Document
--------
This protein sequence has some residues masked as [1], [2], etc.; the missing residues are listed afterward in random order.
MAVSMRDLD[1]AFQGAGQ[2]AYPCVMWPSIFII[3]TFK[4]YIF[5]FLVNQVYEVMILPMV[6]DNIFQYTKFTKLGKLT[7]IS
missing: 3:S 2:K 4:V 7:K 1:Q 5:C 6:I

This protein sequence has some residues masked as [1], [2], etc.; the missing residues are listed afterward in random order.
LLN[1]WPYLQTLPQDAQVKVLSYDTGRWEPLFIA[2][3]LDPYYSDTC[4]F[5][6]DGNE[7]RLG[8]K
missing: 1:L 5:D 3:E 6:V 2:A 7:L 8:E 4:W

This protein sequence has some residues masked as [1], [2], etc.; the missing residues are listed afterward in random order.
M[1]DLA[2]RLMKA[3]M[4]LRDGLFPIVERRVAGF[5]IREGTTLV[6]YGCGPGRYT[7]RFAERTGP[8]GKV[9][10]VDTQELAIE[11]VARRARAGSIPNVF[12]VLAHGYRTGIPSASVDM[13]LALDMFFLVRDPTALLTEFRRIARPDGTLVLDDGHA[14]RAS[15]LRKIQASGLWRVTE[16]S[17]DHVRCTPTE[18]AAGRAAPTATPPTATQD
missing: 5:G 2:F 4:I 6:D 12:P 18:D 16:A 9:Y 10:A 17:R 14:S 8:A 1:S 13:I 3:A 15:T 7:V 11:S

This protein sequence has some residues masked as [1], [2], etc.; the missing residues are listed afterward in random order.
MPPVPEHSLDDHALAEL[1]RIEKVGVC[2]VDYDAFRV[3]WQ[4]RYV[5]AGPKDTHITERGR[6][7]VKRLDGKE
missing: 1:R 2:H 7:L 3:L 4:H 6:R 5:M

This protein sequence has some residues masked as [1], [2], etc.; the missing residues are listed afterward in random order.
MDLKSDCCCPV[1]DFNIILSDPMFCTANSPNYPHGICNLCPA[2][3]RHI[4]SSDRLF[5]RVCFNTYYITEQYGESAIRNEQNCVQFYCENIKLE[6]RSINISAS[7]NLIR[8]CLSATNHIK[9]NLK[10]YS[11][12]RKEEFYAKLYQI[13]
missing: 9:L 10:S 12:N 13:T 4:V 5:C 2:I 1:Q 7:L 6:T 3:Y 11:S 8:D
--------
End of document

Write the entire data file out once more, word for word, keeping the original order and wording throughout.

This protein sequence has some residues masked as [1], [2], etc.; the missing residues are listed afterward in random order.
MAVSMRDLD[1]AFQGAGQ[2]AYPCVMWPSIFII[3]TFK[4]YIF[5]FLVNQVYEVMILPMV[6]DNIFQYTKFTKLGKLT[7]IS
missing: 3:S 2:K 4:V 7:K 1:Q 5:C 6:I

This protein sequence has some residues masked as [1], [2], etc.; the missing residues are listed afterward in random order.
LLN[1]WPYLQTLPQDAQVKVLSYDTGRWEPLFIA[2][3]LDPYYSDTC[4]F[5][6]DGNE[7]RLG[8]K
missing: 1:L 5:D 3:E 6:V 2:A 7:L 8:E 4:W

This protein sequence has some residues masked as [1], [2], etc.; the missing residues are listed afterward in random order.
M[1]DLA[2]RLMKA[3]M[4]LRDGLFPIVERRVAGF[5]IREGTTLV[6]YGCGPGRYT[7]RFAERTGP[8]GKV[9][10]VDTQELAIE[11]VARRARAGSIPNVF[12]VLAHGYRTGIPSASVDM[13]LALDMFFLVRDPTALLTEFRRIARPDGTLVLDDGHA[14]RAS[15]LRKIQASGLWRVTE[16]S[17]DHVRCTPTE[18]AAGRAAPTATPPTATQD
missing: 5:G 2:F 4:I 6:D 12:P 18:D 16:A 9:Y 10:A 17:R 14:S 8:A 1:S 13:I 3:A 15:T 7:V 11:S

This protein sequence has some residues masked as [1], [2], etc.; the missing residues are listed afterward in random order.
MPPVPEHSLDDHALAEL[1]RIEKVGVC[2]VDYDAFRV[3]WQ[4]RYV[5]AGPKDTHITERGR[6][7]VKRLDGKE
missing: 1:R 2:H 7:L 3:L 4:H 6:R 5:M

This protein sequence has some residues masked as [1], [2], etc.; the missing residues are listed afterward in random order.
MDLKSDCCCPV[1]DFNIILSDPMFCTANSPNYPHGICNLCPA[2][3]RHI[4]SSDRLF[5]RVCFNTYYITEQYGESAIRNEQNCVQFYCENIKLE[6]RSINISAS[7]NLIR[8]CLSATNHIK[9]NLK[10]YS[11][12]RKEEFYAKLYQI[13]
missing: 9:L 10:S 12:N 13:T 4:V 5:C 2:I 1:Q 7:L 6:T 3:Y 11:S 8:D